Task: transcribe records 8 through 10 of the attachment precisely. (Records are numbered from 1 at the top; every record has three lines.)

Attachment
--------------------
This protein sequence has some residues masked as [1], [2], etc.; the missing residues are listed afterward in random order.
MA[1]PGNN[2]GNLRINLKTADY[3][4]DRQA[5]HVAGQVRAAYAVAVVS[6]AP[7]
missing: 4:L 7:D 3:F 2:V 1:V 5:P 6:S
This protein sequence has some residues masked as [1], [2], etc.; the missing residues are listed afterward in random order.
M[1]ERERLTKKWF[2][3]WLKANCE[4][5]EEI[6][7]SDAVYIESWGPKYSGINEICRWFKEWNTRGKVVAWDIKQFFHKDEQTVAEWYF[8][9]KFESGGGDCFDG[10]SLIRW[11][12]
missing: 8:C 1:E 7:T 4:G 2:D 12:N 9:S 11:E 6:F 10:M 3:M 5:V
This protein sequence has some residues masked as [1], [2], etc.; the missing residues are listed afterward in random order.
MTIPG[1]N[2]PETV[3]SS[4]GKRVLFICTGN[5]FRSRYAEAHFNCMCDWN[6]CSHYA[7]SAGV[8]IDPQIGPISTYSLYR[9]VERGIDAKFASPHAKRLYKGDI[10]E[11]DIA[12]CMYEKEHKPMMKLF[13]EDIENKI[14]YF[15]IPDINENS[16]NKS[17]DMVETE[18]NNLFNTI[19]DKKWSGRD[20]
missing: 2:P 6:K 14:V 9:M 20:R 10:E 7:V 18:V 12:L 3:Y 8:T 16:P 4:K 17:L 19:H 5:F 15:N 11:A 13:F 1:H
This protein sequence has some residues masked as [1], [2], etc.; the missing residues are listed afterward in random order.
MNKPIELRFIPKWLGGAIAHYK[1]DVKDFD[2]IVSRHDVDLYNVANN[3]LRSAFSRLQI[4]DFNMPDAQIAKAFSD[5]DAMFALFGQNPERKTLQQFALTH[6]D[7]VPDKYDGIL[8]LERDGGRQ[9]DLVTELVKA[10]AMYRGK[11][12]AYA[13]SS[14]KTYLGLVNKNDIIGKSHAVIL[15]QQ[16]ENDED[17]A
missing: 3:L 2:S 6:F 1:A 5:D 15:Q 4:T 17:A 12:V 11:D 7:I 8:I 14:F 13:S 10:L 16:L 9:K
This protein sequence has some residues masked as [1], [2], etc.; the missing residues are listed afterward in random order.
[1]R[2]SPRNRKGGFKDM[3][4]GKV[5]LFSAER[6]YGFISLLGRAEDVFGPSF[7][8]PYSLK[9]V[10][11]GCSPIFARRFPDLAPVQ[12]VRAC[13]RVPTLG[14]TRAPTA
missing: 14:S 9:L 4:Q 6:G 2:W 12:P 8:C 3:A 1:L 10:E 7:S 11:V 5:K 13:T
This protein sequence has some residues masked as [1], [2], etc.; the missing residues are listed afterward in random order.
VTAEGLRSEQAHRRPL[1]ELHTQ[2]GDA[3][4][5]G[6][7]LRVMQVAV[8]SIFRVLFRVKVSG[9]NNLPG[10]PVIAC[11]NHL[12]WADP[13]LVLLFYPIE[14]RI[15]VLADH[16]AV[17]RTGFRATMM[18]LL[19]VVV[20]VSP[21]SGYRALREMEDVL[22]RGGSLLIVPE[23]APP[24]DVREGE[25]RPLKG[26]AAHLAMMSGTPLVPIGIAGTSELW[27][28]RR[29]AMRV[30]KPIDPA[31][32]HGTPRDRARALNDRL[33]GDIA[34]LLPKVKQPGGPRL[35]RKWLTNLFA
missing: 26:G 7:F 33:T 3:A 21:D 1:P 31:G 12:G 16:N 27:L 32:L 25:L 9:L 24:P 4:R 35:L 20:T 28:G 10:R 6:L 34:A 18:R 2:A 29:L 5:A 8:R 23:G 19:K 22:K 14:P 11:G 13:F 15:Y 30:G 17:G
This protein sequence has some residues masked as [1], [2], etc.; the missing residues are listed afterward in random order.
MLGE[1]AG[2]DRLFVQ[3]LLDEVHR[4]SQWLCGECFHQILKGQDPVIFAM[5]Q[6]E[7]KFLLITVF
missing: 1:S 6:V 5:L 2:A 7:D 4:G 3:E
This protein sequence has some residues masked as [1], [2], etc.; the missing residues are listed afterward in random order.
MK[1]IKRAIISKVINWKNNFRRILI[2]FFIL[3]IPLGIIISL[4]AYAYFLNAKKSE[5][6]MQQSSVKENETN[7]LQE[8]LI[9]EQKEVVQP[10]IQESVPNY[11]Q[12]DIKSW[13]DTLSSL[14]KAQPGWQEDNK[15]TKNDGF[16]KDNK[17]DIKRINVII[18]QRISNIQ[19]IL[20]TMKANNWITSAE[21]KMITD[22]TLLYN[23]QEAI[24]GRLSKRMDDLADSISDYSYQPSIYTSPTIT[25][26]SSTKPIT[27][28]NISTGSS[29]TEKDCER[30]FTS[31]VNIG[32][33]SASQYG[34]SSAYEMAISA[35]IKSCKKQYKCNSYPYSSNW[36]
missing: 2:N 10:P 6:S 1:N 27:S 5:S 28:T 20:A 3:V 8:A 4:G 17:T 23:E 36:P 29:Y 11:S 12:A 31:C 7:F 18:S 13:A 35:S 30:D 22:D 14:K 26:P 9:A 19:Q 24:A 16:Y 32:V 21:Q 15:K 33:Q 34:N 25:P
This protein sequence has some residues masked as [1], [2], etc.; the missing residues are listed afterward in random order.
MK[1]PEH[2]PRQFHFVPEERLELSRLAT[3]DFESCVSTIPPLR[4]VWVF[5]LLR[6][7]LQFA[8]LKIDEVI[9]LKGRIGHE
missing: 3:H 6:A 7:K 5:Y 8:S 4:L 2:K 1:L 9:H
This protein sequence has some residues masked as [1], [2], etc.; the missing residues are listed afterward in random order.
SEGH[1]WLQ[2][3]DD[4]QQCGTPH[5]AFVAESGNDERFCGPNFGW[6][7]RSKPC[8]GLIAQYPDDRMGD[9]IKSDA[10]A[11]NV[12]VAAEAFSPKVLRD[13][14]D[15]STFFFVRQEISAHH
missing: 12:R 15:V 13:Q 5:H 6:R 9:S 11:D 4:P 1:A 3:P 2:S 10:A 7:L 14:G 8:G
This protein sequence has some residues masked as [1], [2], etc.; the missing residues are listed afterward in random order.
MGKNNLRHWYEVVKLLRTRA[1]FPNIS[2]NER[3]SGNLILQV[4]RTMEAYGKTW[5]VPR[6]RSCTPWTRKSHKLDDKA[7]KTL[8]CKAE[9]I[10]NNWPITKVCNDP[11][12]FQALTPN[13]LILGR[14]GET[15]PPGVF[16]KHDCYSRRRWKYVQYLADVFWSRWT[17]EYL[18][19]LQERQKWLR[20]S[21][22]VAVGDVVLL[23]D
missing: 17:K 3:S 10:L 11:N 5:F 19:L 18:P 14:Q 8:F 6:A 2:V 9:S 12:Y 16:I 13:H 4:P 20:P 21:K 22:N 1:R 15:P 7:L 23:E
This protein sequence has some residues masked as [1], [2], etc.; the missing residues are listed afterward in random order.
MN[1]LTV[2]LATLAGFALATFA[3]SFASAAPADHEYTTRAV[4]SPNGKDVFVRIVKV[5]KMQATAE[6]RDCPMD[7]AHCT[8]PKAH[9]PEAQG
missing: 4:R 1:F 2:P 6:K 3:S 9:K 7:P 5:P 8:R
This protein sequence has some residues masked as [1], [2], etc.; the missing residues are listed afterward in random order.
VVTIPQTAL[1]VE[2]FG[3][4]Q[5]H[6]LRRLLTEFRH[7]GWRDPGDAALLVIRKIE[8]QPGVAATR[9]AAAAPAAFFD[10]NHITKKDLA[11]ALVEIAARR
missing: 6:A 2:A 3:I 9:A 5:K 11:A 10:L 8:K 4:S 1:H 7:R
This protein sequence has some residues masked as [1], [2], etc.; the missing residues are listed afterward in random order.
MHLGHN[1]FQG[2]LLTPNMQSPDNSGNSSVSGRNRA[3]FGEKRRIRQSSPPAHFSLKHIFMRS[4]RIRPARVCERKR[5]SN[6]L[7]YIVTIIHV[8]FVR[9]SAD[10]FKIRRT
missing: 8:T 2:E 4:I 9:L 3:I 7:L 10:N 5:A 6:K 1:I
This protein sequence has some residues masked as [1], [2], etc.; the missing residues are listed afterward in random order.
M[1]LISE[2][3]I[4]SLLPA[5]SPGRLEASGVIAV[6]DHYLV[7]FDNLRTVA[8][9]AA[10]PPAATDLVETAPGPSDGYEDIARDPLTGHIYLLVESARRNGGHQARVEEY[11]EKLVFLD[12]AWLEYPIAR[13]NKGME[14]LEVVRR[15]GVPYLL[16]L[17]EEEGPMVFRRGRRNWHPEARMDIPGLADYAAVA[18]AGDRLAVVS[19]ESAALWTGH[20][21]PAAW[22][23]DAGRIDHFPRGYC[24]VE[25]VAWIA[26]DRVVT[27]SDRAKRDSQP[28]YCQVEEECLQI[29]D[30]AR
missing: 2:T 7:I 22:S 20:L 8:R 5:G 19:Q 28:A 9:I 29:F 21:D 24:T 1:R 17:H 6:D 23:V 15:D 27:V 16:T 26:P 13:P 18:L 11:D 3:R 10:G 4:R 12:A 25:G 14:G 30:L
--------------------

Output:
This protein sequence has some residues masked as [1], [2], etc.; the missing residues are listed afterward in random order.
MK[1]IKRAIISKVINWKNNFRRILI[2]FFIL[3]IPLGIIISL[4]AYAYFLNAKKSE[5][6]MQQSSVKENETN[7]LQE[8]LI[9]EQKEVVQP[10]IQESVPNY[11]Q[12]DIKSW[13]DTLSSL[14]KAQPGWQEDNK[15]TKNDGF[16]KDNK[17]DIKRINVII[18]QRISNIQ[19]IL[20]TMKANNWITSAE[21]KMITD[22]TLLYN[23]QEAI[24]GRLSKRMDDLADSISDYSYQPSIYTSPTIT[25][26]SSTKPIT[27][28]NISTGSS[29]TEKDCER[30]FTS[31]VNIG[32][33]SASQYG[34]SSAYEMAISA[35]IKSCKKQYKCNSYPYSSNW[36]
missing: 2:N 10:P 6:S 1:N 27:S 5:S 28:T 20:A 3:V 8:A 4:G 17:T 23:E 36:P 29:Y 11:S 12:A 31:C 7:F 18:S 13:A 35:S 30:D 22:D 14:K 26:P 9:A 19:Q 24:A 16:Y 32:V 21:Q 15:K 33:Q 34:N 25:P
This protein sequence has some residues masked as [1], [2], etc.; the missing residues are listed afterward in random order.
MK[1]PEH[2]PRQFHFVPEERLELSRLAT[3]DFESCVSTIPPLR[4]VWVF[5]LLR[6][7]LQFA[8]LKIDEVI[9]LKGRIGHE
missing: 3:H 6:A 7:K 5:Y 8:S 4:L 2:K 1:L 9:H
This protein sequence has some residues masked as [1], [2], etc.; the missing residues are listed afterward in random order.
SEGH[1]WLQ[2][3]DD[4]QQCGTPH[5]AFVAESGNDERFCGPNFGW[6][7]RSKPC[8]GLIAQYPDDRMGD[9]IKSDA[10]A[11]NV[12]VAAEAFSPKVLRD[13][14]D[15]STFFFVRQEISAHH
missing: 12:R 15:V 13:Q 5:H 6:R 9:S 11:D 4:P 1:A 3:P 2:S 10:A 7:L 14:G 8:G